Professor of International Law Leora Bilsky delivered BU Law’s 2016 Kleh Lecture.
Professor Leora Bilsky delivered Boston University School of Law’s Kleh Lecture on October 20, 2016. Bilsky joins the BU Law faculty as the William and Patricia Kleh Visiting Professor in International Law for the 2015–2016 academic year. She is visiting from Tel Aviv University, where she serves as a professor of law and the Director of the Minerva Center for Human Rights. Bilsky’s scholarship on international criminal law and political trials have led to a critical analysis of the emergence of a new human right: a victim’s right to truth. In this year’s Kleh Lecture, Bilsky examined how a victim’s right to truth applies to trials conducted in international criminal courts, and the consequences that follow.
At the foundation of Bilsky’s lecture was a discussion of how the right to truth has emerged in the international community and what it means for victims and other actors in the trial system. The right originated in Latin America as a response to regional kidnapping trials. Amnesty granted to military officials was impossible to challenge, and the right to truth emerged as an alternative to criminal prosecution. This led to the creation of truth commissions, designed to focus on the victims of these crimes. Bilsky noted that, for these victims, the truth commissions represented the first acknowledgement by a state body that their claims are legitimate and the atrocities committed were truly wrong.
This ideology has since developed, and the Inter-American Court of Human Rights has found that individuals can require the state to prosecute those responsible for human rights violations. Courts began to nullify amnesty granted by the state as the right to truth grew to incorporate a right to criminal investigation. As a result, the right to truth began to take root in the international community and has introduced some controversial issues into the field of international criminal law.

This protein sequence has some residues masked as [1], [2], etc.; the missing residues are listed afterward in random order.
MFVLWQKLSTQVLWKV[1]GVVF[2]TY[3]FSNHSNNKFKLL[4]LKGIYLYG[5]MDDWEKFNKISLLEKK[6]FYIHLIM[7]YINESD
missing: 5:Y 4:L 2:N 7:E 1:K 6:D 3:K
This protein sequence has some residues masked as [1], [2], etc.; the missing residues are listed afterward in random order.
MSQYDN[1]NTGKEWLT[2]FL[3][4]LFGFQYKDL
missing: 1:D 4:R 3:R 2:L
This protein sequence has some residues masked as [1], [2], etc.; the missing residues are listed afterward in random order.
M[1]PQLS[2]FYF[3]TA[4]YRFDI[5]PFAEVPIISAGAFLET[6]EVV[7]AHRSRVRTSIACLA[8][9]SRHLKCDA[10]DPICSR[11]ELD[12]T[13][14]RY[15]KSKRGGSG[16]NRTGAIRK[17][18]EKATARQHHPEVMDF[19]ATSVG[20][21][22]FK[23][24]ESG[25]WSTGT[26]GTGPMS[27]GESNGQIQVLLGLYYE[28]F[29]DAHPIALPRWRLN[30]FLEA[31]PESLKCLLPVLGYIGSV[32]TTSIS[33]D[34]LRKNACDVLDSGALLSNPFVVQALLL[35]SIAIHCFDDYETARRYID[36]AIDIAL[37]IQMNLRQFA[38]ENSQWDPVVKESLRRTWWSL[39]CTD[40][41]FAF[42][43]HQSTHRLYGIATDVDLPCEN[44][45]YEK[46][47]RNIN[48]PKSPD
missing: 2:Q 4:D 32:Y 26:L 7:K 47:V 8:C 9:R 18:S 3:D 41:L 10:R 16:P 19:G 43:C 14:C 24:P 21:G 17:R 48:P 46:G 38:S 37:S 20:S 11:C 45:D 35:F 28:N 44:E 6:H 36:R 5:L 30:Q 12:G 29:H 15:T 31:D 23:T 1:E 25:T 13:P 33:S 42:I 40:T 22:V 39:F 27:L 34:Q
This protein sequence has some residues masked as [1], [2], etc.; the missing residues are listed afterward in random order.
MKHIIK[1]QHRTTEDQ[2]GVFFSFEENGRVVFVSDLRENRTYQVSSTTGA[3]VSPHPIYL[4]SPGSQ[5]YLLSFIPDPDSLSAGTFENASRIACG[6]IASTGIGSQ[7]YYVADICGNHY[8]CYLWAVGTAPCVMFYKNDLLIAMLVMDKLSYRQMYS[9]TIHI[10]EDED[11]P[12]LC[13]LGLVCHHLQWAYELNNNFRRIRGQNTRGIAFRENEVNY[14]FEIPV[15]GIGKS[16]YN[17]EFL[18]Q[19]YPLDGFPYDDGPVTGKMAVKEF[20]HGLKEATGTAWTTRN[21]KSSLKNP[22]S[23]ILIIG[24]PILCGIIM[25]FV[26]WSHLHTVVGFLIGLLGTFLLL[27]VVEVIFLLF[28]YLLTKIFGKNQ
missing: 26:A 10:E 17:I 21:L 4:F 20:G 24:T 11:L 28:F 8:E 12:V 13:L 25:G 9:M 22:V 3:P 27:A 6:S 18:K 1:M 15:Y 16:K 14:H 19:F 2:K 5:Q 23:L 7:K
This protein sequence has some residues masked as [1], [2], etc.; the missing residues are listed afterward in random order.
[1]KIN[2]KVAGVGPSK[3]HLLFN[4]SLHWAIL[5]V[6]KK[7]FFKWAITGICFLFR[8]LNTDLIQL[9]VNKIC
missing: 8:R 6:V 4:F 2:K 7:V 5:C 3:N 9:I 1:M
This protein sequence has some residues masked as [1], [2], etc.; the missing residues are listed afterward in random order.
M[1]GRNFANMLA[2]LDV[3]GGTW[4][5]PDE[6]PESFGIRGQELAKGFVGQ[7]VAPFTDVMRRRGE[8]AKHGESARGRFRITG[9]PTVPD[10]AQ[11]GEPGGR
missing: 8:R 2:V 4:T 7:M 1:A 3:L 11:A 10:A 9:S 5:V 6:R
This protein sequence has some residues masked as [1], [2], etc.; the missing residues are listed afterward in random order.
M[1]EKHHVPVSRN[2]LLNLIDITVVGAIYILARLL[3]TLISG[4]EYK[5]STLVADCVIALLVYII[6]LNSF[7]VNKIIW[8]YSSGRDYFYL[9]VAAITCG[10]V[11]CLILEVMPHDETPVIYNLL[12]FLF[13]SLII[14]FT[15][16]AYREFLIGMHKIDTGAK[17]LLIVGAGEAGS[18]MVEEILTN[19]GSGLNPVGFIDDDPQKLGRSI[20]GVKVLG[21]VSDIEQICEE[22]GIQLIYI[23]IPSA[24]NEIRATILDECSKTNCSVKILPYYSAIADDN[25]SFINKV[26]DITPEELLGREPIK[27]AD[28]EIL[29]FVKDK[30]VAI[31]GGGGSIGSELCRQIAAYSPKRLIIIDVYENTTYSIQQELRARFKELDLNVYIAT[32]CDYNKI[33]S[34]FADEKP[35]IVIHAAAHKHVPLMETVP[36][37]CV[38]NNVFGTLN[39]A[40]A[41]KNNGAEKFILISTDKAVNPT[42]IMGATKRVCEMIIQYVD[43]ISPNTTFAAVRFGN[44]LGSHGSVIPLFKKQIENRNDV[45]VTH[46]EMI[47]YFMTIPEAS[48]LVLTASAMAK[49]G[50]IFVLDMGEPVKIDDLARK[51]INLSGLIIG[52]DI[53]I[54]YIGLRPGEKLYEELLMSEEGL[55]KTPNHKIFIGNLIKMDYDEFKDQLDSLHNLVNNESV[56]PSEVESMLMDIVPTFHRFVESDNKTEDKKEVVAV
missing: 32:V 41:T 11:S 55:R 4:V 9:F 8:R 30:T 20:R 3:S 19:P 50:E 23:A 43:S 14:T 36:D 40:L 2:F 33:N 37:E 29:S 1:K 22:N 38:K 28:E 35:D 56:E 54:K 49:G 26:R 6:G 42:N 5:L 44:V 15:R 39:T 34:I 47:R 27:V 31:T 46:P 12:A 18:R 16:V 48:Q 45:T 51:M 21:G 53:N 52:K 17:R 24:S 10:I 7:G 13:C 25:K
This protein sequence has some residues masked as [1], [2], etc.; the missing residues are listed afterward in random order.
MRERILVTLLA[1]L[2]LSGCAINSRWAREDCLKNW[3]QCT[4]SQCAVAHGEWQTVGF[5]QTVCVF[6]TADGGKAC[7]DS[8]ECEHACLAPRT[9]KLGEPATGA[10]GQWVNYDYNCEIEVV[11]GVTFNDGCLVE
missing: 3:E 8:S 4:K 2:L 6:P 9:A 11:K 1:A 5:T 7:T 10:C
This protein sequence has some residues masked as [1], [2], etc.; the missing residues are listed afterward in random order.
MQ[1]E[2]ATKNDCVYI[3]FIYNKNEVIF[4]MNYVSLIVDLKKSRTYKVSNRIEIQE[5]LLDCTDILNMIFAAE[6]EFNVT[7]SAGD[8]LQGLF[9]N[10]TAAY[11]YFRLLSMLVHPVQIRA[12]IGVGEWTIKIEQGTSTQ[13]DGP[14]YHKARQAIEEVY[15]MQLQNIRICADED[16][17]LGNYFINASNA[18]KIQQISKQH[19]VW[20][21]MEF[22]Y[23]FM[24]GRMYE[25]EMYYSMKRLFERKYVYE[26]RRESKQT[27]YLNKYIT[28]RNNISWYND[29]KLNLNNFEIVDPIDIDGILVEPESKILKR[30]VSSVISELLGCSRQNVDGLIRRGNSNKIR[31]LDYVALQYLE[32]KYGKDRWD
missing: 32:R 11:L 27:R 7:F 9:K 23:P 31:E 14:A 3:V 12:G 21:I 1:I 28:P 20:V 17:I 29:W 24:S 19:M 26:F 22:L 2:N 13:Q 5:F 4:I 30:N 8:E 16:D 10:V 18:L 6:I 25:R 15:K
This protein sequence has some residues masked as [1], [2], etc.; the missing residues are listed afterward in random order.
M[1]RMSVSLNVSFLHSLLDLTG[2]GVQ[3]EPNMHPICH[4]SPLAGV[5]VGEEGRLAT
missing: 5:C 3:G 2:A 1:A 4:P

Bilsky explained that the place of victims in international criminal proceedings is still very much a contested issue. Ordinarily, criminal trials assign victims a very narrow role in the proceedings, usually only allowing for testimony as a witness. This narrow focus has been criticized by scholars as an obstacle for dealing with the complexity of international mass crimes. In response, the search for truth was shaped by the movement of victims’ rights. Bilsky made special mention of this controversy, noting that the horrors and magnitude of mass human rights violations triggered concerns that testimonies from victims would appear unreliable and motivated by revenge. This tension has shaped the role victims play in international criminal trials; Bilsky used the Nuremberg trials as an example, where Jewish victims were not permitted to testify.
Change began in the 1990s because of a strong push from the victims’ right movement and feminist organizations. These organizations demanded international crimes be redefined to include sexual violence, and in doing so they began linking victims with the search for the truth. They argued for a change of procedure to allow for protected testimony of women.
It is here that Bilsky turned a critical and analytical eye toward the development of the courts. While the truth was employed as the main rationale for granting new participation rights for victims, she argued that the reality has become an expansion of the courts discretionary powers. For example, judges have broadened and changed the scope of the truth sought to be established in a trial, explaining that the interest of the victims requires closing the gap between legal and factual truth. Bilsky also explained that the new interpretation of international codes, such as the Rome Statute, allows victims to form their own theories and strategies for the case even if it diverges from the prosecutions’. Thus, victims have been transformed into de facto parties to the trial. The expansiveness of the right to truth has even resulted in the defense arguing in some trials that the entire truth be brought by the victims, and making arguments not from a due process standpoint but from a truth standpoint.
Throughout her lecture, Bilsky emphasized that it is vital to challenge the notion that the development of the right to truth is a natural and inevitable phenomenon. The transplantation of the right to truth from human rights law to international criminal law, she noted, requires frank discussion of its benefits and risks.
Reported by Christian Saucedo (’18).